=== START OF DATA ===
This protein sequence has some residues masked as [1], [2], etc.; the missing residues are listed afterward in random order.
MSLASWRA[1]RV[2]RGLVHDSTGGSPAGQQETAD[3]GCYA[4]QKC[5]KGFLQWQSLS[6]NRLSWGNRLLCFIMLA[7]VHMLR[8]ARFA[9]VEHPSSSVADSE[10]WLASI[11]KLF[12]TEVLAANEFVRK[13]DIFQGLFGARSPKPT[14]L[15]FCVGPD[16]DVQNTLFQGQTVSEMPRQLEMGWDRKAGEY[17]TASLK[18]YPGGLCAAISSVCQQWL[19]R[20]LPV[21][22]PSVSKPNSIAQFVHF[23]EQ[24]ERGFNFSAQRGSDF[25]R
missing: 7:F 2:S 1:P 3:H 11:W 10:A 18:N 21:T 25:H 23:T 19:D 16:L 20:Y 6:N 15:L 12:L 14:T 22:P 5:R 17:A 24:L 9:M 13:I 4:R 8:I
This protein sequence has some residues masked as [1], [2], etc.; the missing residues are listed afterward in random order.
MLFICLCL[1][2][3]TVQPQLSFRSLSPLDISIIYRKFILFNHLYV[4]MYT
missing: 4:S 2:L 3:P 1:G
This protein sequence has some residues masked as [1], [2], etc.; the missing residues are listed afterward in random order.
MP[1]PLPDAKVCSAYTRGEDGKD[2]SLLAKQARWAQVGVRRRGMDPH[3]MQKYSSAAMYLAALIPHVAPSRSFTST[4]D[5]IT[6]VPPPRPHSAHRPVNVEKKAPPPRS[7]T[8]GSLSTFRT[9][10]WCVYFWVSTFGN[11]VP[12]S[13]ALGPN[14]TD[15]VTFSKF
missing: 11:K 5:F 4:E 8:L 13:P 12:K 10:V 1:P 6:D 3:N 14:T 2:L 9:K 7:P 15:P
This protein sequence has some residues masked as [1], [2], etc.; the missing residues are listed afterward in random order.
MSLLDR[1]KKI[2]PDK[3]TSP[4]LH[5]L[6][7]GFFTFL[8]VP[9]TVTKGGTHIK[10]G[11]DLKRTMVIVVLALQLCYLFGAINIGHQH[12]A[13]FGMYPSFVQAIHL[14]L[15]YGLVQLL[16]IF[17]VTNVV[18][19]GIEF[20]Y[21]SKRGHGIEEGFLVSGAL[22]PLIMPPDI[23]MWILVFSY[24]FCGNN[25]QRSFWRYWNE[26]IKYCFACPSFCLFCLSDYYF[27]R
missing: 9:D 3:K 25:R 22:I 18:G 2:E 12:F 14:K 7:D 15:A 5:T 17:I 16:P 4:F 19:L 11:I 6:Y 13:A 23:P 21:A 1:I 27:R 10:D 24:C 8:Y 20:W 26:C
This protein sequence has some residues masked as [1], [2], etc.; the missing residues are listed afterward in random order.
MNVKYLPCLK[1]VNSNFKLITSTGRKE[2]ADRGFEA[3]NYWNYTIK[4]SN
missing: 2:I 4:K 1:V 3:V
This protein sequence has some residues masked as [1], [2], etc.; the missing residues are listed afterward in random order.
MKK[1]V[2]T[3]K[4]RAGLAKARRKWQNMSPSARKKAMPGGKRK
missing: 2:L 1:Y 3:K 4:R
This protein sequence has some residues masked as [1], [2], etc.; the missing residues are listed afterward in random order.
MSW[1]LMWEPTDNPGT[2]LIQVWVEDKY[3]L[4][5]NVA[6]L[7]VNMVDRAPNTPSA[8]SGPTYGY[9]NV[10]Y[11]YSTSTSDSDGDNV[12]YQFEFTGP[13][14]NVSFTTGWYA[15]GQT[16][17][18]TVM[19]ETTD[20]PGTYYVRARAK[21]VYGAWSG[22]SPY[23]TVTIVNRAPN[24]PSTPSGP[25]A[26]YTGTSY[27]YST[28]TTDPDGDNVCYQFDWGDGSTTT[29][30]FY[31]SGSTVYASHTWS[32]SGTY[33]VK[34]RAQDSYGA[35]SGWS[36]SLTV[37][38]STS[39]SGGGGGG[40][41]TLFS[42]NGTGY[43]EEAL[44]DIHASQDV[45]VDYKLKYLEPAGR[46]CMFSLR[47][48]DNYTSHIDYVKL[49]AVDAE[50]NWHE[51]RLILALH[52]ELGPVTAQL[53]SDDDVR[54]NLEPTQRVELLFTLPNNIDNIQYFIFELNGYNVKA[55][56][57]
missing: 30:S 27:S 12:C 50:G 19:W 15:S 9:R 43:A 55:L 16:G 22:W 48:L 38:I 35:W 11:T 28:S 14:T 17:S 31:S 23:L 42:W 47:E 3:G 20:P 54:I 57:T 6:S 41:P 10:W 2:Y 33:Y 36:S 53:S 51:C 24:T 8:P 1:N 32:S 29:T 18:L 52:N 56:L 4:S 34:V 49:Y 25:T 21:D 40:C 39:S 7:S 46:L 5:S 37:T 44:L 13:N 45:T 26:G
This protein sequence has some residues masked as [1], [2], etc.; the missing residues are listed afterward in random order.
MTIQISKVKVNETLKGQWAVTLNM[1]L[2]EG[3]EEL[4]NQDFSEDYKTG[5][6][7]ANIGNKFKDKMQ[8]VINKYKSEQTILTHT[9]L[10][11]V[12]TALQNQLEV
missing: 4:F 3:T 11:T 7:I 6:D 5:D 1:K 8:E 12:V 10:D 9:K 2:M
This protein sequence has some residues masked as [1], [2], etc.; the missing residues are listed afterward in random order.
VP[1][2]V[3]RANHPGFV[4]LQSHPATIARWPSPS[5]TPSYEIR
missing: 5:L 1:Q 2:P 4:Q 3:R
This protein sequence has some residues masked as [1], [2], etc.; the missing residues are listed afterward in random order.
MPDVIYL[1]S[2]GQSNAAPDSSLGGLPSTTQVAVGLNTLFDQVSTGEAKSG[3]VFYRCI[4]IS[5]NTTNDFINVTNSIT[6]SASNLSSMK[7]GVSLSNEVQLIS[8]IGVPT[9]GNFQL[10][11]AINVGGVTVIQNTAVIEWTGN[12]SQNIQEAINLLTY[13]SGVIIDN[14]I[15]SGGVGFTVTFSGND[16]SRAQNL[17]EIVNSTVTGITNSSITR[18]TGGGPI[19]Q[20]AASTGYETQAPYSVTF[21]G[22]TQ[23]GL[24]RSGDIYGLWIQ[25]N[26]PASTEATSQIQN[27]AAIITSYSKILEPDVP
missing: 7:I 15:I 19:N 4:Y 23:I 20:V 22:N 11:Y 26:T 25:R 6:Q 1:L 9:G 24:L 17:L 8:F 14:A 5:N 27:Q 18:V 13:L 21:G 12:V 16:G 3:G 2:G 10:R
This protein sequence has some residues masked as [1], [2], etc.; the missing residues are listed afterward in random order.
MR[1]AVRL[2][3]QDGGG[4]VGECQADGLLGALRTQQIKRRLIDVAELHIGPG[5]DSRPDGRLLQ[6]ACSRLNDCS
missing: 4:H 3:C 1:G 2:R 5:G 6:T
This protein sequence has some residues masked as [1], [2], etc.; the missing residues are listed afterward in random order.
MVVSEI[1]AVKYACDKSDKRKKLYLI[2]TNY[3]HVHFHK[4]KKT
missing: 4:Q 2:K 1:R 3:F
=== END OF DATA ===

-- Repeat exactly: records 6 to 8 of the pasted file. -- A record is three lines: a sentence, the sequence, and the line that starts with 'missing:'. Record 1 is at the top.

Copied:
This protein sequence has some residues masked as [1], [2], etc.; the missing residues are listed afterward in random order.
MKK[1]V[2]T[3]K[4]RAGLAKARRKWQNMSPSARKKAMPGGKRK
missing: 2:L 1:Y 3:K 4:R
This protein sequence has some residues masked as [1], [2], etc.; the missing residues are listed afterward in random order.
MSW[1]LMWEPTDNPGT[2]LIQVWVEDKY[3]L[4][5]NVA[6]L[7]VNMVDRAPNTPSA[8]SGPTYGY[9]NV[10]Y[11]YSTSTSDSDGDNV[12]YQFEFTGP[13][14]NVSFTTGWYA[15]GQT[16][17][18]TVM[19]ETTD[20]PGTYYVRARAK[21]VYGAWSG[22]SPY[23]TVTIVNRAPN[24]PSTPSGP[25]A[26]YTGTSY[27]YST[28]TTDPDGDNVCYQFDWGDGSTTT[29][30]FY[31]SGSTVYASHTWS[32]SGTY[33]VK[34]RAQDSYGA[35]SGWS[36]SLTV[37][38]STS[39]SGGGGGG[40][41]TLFS[42]NGTGY[43]EEAL[44]DIHASQDV[45]VDYKLKYLEPAGR[46]CMFSLR[47][48]DNYTSHIDYVKL[49]AVDAE[50]NWHE[51]RLILALH[52]ELGPVTAQL[53]SDDDVR[54]NLEPTQRVELLFTLPNNIDNIQYFIFELNGYNVKA[55][56][57]
missing: 30:S 27:S 12:C 50:G 19:W 15:S 9:R 43:A 55:L 16:G 22:W 48:L 38:I 35:W 11:T 28:S 14:T 17:S 31:S 23:L 42:W 47:E 3:G 20:P 54:I 57:T 6:S 41:P 10:W 2:Y 33:Y 36:S 53:S 51:C 24:T 8:P 1:N 32:S 29:T 18:L 52:N 56:L 4:S 34:V 49:Y 25:T 21:D 40:C 39:S 7:S 46:L 5:S 37:T 44:L 13:N 45:T 26:G
This protein sequence has some residues masked as [1], [2], etc.; the missing residues are listed afterward in random order.
MTIQISKVKVNETLKGQWAVTLNM[1]L[2]EG[3]EEL[4]NQDFSEDYKTG[5][6][7]ANIGNKFKDKMQ[8]VINKYKSEQTILTHT[9]L[10][11]V[12]TALQNQLEV
missing: 4:F 3:T 11:T 7:I 6:D 5:D 1:K 8:E 12:V 10:D 9:K 2:M